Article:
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Spate of shootings in Cape Town linked to political, gang and construction mafia elements

Spate of shootings in Cape Town linked to political, gang and construction mafia elements
Shots were fired at a motorist driving along Symphony Way in Cape Town on 31 March 2023. (Photo: Supplied)

At least three murders and two attempted murders were carried out in Cape Town last month in a wave of violence that is believed to be linked to gangsterism and lucrative construction tenders, which are in turn connected to politics.

Police in South Africa’s gangsterism capital, the Western Cape, are investigating a series of shootings as the focus increasingly falls on construction mafia violence.

In an attack that appears to be directly connected to the construction business, City of Cape Town official Wendy Kloppers was gunned down in Delft, at the Symphony Way Housing Project building site, on 16 February. Daily Maverick has learnt that the hit on Kloppers may have been a case of mistaken identity.

Web of violence

It is amid these construction-related attacks that an intricate web of violence is unfurling, with strands attached to incidents dating back several years and ranging from arrests linked to the international perlemoen trade to a mob smashing up luxury vehicles in a city motor dealership.

Recent shootings in Cape Town, March 2023. Created in April via Canva. (Image: Supplied)

It hints at the interconnectedness of various crimes, as well as suspects and targets, and how easily innocent residents in Cape Town can be caught up in underworld violence.

Politically, the DA runs the city. However, the ANC government oversees the South African Police Service. This is a frequent source of friction between the two parties.

Gangsters, taxis, nightclubs and construction

In terms of construction mafia-type crimes, these are not specific to Cape Town and form a broader problem across South Africa. Recently, though, issues relating to construction sites have escalated in the city.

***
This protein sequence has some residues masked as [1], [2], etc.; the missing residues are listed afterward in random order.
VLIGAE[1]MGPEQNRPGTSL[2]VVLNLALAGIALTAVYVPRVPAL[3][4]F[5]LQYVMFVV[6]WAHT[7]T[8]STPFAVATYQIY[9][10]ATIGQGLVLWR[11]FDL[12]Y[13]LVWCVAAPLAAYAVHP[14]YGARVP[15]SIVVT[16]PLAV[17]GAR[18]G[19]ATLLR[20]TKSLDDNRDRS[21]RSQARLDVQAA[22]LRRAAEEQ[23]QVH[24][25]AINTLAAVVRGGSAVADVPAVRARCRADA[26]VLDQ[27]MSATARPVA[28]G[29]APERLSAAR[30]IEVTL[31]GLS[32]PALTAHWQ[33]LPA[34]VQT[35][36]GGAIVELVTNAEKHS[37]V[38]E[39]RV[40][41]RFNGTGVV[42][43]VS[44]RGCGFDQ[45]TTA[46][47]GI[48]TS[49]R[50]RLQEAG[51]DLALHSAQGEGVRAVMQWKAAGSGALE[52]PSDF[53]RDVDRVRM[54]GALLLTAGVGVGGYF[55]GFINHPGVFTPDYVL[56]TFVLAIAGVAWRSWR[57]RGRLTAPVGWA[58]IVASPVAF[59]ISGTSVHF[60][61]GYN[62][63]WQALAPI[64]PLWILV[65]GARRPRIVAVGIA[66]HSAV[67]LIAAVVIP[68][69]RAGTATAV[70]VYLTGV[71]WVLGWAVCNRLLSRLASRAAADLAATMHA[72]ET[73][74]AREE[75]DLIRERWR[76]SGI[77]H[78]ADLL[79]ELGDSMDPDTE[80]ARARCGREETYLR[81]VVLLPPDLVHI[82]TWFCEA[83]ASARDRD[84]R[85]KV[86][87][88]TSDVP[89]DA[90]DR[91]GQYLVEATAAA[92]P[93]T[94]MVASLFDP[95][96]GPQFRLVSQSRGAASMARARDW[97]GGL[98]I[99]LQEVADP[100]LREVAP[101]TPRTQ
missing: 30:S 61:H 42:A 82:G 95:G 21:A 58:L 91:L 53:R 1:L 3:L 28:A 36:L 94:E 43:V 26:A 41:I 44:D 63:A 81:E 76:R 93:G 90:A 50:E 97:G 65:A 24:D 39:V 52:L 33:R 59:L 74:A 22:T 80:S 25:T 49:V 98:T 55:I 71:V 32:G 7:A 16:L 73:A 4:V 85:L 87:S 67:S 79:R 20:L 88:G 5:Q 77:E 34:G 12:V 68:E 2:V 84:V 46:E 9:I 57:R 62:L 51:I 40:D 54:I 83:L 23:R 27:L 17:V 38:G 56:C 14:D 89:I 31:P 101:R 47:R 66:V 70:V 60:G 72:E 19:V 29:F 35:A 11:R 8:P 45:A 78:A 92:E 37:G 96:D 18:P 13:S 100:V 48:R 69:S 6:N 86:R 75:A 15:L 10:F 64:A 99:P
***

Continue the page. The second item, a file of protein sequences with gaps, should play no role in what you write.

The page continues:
Daily Maverick has previously reported on how gangsters in Cape Town have for decades demanded so-called “protection fees” – money in exchange for not attacking certain targets – from taxi drivers who use certain routes, to nightclubs where they insist the “security personnel” of their choice be used.

Read more in Daily Maverick: The Enforcers – Inside Cape Town’s Deadly Nightclub Battles

Extortion-style crimes have extended to construction sites. In 2015, it was reported that the City of Cape Town admitted its subcontractors may have employed gangsters to provide security at sites in Manenberg, a suburb where gang violence is prevalent.

Gang activities, suspected and otherwise, at construction sites have persisted. To address the growing problem of construction-linked extortion and violence, the City of Cape Town announced in February that R15-million had been added to its security budget to bolster the protection of construction sites.

Raided, suspended, fired

But the city’s attempts to appear proactive in dealing with the issue were dealt something of a blow on 15 March when police raided human settlements MMC Malusi Booi’s offices. The cops seized electronic equipment and documents as part of a fraud and corruption investigation.

Booi was suspended and subsequently fired from the mayoral committee. He has not spoken publicly about what happened.

The Sunday Times this week reported that the police’s application for a search warrant relating to Booi stated that officers needed [electronic] devices so they could be searched for names including those of alleged 28s gang boss Ralph Stanfield and alleged Sexy Boys gang leader Jerome “Donkie” Booysen.

Stanfield is an accused in a case involving allegations of fraudulent firearm licences and police corruption. Booysen is an accused in a murder and drug case, and is involved in the property industry.

Neither has been convicted, but both have previously been wounded in shootings. According to what has previously emerged in Cape Town court cases, the Sexy Boys and 28s gangsters do not see eye-to-eye.

Gang suspicions

Last month, Daily Maverick reported that the City of Cape Town, via the Western Cape government, was still doing business with Glomix House Brokers – its director is Stanfield’s wife, Nicole Johnson.

She also faced firearm-related allegations and has not been convicted.

The city and Western Cape government appear to view her company as above board.

Read more in Daily Maverick: Company previously flagged over ‘28s gang’ suspicions still building houses for Western Cape government

Several years ago, Glomix was awarded a tender relating to a housing project in Valhalla Park. A Western Cape High Court judgment from 2020, about a double murder that happened there, said “the Stanfield family… control the 28s in the Valhalla Park area”.